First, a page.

Community: In the Northern city of Amritsar, the beautiful Golden Temple of the Sikhs is to be found. The Temple is open to a constant stream of pilgrims, 24 hours a day, 7 days a week. Sikhs from all over the world volunteer at the temple at least once in their lives, doing day-to-day tasks such as washing the mounds of dishes, cleaning, peeling onions or serving the pilgrims in the dining hall. A filling meal consisting of freshly baked rotis, dhal and chai is available at any time of the day and night. The sight of such a mass of people, gathered for the same purpose, peacefully eating and chatting together, made me understand what community should be.
Craft: These are the textile items I bought in India. The patterns were created using the ancient tradition of blockprinting, using intricately carved wooden blocks such as the one on the left. This craft is mainly centered in and around the city of Jaipur. I loved it that upmarket city chain stores such as Fabindia and Anokhi supported rural crafters, not only by buying hand-crafted merchandize from them, but also in helping them to set up and run small businesses. Fashion designers collaborate with the crafters to create items that would appeal to a modern market. The use of a Craftmark ensures true appreciation for and loyalty to local craft and crafters.
Calm: These 11 simple items are the worldly remains of Mahatma Gandhi. They are exhibited at the Gandhi Smriti in New Delhi, the residence where he was assassinated in 1948. This home is now a museum commemorating Gandhis life and final hours. The idea that the man who changed a country and the lives of so many people, could do this with such few material possessions, instilled in me a sense of calm. I realized that I don’t have to frenetically acquire things in order to live a worthy life.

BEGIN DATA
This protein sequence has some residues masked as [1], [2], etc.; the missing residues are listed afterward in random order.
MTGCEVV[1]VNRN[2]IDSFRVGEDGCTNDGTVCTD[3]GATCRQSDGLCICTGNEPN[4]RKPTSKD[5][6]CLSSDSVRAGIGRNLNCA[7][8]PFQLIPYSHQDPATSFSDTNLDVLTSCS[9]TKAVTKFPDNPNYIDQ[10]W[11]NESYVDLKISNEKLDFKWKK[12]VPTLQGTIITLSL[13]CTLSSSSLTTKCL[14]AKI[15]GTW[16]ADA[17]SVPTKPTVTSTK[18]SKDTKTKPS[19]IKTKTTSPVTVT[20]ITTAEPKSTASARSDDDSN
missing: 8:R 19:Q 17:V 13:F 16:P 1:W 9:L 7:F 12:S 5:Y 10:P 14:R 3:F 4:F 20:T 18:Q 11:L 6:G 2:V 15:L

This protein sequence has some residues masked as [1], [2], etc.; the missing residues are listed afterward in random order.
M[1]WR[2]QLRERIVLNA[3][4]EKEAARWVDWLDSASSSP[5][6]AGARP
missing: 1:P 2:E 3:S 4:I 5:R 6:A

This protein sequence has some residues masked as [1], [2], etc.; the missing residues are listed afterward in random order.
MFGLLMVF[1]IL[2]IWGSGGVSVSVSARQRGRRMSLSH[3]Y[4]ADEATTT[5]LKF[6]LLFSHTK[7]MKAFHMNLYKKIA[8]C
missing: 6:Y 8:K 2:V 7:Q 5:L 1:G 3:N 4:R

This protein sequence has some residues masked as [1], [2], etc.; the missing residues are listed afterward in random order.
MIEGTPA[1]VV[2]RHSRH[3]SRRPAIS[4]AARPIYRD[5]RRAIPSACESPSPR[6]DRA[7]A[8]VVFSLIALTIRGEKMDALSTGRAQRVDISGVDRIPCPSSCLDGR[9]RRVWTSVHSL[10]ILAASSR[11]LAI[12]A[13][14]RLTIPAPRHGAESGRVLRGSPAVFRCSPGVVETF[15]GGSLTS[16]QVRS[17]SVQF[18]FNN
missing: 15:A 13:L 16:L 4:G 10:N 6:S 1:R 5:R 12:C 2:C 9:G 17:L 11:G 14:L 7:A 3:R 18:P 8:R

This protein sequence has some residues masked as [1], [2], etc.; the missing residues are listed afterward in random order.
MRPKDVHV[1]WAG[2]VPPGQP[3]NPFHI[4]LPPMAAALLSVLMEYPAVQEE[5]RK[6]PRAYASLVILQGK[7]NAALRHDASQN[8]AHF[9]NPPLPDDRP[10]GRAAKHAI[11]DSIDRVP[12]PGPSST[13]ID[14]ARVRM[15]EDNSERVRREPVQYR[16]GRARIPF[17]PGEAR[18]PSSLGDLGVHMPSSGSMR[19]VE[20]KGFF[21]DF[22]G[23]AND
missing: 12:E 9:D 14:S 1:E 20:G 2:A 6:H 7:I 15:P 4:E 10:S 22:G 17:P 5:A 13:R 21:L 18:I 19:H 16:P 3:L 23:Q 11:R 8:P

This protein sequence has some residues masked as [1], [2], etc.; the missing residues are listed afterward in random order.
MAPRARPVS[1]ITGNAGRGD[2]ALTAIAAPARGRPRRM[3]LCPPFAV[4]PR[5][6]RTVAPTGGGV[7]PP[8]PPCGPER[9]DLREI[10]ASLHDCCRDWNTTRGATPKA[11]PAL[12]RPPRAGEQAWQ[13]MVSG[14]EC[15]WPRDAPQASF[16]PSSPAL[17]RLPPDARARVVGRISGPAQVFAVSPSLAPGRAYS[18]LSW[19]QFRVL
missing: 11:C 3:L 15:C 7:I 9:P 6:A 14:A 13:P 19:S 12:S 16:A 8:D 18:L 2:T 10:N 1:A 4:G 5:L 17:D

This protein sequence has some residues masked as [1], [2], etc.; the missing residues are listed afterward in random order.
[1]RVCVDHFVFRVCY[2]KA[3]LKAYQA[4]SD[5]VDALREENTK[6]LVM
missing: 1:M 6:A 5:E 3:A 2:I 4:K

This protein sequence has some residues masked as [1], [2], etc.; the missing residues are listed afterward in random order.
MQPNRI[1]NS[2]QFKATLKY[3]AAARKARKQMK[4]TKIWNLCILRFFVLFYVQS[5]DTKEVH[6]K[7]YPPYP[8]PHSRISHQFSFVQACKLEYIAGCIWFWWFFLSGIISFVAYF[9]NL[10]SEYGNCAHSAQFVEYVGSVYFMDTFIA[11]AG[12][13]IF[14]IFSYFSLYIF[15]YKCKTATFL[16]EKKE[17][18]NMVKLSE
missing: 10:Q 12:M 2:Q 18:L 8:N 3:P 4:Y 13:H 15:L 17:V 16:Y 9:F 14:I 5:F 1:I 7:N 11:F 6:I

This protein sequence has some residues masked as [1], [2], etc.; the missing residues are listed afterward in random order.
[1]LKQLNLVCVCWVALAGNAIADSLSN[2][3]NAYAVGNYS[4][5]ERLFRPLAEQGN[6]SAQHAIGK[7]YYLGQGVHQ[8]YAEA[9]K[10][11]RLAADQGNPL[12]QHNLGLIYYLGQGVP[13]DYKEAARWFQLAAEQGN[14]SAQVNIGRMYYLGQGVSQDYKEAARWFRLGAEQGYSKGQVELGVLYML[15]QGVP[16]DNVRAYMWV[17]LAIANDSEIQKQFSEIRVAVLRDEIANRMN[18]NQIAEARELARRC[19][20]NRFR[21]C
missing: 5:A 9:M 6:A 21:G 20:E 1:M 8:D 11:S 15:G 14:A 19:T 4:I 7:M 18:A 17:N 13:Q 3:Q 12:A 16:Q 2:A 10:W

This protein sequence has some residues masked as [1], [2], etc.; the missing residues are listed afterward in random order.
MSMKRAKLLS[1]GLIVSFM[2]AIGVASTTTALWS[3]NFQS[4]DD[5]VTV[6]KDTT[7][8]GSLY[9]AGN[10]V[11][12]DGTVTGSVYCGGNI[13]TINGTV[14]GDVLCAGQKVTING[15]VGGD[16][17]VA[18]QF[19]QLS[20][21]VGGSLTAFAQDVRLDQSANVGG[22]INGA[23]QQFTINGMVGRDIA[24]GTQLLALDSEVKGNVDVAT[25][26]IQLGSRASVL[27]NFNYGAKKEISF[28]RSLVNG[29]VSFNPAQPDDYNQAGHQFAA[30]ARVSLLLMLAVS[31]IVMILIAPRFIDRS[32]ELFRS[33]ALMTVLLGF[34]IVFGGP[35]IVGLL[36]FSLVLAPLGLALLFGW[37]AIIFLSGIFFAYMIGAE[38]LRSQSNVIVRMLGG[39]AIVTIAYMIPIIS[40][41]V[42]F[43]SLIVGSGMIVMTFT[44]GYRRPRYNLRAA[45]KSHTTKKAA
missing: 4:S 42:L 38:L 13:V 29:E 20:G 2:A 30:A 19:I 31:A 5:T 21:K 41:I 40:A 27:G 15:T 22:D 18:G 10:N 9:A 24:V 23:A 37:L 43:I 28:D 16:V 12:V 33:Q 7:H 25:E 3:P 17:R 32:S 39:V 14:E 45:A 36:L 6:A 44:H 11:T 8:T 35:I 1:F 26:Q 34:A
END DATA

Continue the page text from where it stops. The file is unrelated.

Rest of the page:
This floral pattern is carved in relief on the marble dado level at the Taj Mahal in Agra, known as the most beautiful building in the world. The Mughal emperor Shah Jahan built it in honour of his favourite wife, Mumtaz Mahal. About 20 000 workers laboured for 22 years to complete this exquisitely detailed garden tomb. The emperor kept on spending time and effort on the complex, so much so, that his son locked him up in a palace to stop him. This is where he died, in a room with a view on the Taj Mahal from across the river.
Compromise: I used auto-rickshaws (referred to as ‘autos’) to get to and from work every day. The autos cruise the streets, congregate at markets, and are equipped with meters. I was advised to be firm with the auto drivers; to insist on them using the meter and to drive safely in traffic. Therefore my first trips were accompanied by heated English/Hindi arguments which I always seemed to lose. To avoid insanity, I decided to compromise; to sit back and shut my eyes, and to not expect any form of consistency. I realized that every trip seemed to reflect the personality of the drive.
I recently exhibited a series of posters describing five important things I learnt in India. I fell in love with the typeface I used; Cochin. I especially love the italic version.